Gearpatrol: That Little Hole in Your Swiss Army Knife Could Be Essential in Survival Situations

No outdoors product sticks around for more than a century without being pretty darn useful. And the Victorinox Swiss Army Knife is about as utilitarian as it gets. Hell, my dad once used the tiny saw blade to cut down a Christmas tree during a family holiday gathering in New Mexico’s Sierra Blanca mountain range.

More than 130 years after started crafting pocket knives, Victorinox produces of the original “Soldier Knife.” Like that first one did, a great number of them include an awl — a tool that could save your life in a survival situation.

Awls are ubiquitous. They even appeared on tools that predate the Victorinox’s famous red one. In chapter 107 of 1851’s Moby Dick, author references “Sheffield contrivances, assuming the exterior — though a little swelled — of a common pocket knife; but containing, not only blades of various sizes, but also screw-drivers, cork-screws, tweezers, awls … ”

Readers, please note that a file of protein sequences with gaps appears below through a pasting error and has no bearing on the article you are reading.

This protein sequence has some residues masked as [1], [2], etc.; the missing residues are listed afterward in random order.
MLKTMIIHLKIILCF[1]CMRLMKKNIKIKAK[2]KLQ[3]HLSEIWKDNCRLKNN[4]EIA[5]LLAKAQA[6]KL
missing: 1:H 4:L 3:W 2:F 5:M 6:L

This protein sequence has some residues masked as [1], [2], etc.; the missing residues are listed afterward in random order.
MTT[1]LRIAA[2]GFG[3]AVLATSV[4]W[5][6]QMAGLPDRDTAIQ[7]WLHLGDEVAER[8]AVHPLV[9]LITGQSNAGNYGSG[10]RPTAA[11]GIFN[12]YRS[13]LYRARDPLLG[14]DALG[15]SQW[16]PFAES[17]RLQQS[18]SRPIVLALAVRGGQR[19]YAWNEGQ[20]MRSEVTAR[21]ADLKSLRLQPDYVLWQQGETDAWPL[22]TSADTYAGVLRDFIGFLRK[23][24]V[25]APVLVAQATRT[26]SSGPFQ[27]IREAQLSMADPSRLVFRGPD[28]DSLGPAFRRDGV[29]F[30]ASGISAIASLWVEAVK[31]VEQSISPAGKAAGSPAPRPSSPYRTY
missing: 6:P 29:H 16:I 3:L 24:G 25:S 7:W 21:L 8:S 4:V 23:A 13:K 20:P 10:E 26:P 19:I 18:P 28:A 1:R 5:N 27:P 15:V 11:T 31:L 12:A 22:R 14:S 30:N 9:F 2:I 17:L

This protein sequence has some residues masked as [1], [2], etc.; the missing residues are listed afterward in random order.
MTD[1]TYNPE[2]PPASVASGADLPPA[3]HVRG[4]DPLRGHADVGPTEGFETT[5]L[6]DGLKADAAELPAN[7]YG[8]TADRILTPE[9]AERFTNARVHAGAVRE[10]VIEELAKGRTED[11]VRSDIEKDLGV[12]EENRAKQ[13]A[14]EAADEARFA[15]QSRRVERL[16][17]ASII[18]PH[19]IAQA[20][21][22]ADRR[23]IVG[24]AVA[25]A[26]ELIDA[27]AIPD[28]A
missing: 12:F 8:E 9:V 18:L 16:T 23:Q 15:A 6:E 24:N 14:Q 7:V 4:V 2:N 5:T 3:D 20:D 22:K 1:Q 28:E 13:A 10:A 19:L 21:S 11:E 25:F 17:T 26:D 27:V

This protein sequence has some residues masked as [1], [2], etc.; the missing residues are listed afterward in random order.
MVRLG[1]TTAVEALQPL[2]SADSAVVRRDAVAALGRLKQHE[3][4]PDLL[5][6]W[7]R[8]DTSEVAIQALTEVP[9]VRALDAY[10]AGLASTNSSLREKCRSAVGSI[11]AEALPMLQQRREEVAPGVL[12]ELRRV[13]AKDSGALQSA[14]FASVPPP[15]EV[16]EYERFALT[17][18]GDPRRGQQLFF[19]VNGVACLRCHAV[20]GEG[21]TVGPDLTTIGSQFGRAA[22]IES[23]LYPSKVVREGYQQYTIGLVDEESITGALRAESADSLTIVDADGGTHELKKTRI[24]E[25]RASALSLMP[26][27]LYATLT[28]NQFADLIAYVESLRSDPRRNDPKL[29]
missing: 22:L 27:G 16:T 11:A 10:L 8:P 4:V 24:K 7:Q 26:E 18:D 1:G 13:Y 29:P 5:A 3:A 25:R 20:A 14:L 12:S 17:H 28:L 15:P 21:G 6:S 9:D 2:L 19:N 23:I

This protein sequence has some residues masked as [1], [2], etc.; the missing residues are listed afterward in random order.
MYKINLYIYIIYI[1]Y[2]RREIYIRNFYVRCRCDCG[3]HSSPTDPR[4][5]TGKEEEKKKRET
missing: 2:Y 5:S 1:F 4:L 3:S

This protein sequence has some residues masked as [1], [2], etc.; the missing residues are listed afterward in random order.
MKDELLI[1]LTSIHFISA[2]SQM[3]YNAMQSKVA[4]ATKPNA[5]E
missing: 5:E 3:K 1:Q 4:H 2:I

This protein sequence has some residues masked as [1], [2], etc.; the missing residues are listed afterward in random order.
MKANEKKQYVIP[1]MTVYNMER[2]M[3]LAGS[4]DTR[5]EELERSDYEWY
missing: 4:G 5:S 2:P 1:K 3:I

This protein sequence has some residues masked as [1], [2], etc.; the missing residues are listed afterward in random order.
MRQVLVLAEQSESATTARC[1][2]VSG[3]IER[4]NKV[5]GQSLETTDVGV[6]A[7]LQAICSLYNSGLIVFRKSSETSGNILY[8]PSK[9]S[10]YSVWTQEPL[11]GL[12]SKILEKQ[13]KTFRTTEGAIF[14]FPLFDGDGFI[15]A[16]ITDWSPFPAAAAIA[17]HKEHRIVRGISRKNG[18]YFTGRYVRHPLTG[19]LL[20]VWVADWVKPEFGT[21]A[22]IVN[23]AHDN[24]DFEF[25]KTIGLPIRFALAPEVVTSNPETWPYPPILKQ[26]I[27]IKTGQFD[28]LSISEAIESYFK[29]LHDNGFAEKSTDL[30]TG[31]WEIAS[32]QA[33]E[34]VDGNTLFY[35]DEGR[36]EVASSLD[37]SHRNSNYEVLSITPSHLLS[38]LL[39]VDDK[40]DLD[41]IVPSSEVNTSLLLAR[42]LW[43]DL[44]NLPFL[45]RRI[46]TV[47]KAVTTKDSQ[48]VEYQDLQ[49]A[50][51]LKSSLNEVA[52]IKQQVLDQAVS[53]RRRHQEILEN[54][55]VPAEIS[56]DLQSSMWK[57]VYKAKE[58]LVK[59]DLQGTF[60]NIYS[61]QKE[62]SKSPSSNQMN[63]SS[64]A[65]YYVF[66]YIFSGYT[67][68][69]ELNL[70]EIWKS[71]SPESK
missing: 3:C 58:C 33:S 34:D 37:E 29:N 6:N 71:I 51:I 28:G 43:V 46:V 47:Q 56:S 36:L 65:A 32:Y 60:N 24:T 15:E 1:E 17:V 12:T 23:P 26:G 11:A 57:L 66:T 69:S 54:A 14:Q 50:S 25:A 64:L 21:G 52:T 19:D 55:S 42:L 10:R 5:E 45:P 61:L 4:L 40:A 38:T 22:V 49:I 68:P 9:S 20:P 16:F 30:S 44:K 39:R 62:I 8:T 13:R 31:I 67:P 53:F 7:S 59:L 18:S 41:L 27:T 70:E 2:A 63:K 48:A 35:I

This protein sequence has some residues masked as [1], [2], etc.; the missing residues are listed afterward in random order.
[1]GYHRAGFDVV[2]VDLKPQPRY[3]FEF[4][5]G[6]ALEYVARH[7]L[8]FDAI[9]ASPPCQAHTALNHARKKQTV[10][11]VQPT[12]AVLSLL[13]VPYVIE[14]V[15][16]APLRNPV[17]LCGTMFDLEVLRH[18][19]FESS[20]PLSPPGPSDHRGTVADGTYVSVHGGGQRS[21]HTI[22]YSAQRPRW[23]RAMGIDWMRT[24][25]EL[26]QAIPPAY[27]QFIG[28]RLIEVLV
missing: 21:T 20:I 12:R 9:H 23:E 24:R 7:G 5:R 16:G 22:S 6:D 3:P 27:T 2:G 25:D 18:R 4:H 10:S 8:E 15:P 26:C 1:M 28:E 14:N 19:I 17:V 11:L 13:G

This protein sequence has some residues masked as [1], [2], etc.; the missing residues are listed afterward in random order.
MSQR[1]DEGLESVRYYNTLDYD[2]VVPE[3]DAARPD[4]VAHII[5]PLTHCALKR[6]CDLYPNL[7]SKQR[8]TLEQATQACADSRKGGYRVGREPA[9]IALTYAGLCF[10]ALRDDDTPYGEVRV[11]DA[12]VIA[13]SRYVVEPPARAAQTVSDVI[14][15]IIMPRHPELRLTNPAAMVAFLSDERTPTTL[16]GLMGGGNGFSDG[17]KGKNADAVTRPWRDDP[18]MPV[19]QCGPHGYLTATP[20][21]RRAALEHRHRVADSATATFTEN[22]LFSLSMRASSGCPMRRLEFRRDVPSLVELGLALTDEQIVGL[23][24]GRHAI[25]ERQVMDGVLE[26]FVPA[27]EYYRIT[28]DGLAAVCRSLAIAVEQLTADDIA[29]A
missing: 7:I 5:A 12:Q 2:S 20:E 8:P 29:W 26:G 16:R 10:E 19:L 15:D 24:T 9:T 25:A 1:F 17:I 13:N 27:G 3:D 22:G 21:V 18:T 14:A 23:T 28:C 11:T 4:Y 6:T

An awl takes up very little space, and it’s indispensable for puncturing everything from cloth and leather to aluminum and wood. And yet, have you ever stopped to think what purpose that little hole in the middle of it serves? It turns out that particular aspect makes it not only an awl, but also a sewing needle.

The awl is the most underrated SAK tool IMHO.

Learn to do a lock stitch. You can use one of the inner strands from a piece of paracord for thread, and mend some really heavy canvas items, I have used a handy-stitcher, which basically is just an awl with an included bobbin, to mend Jeep canvas and even my pop-up camper.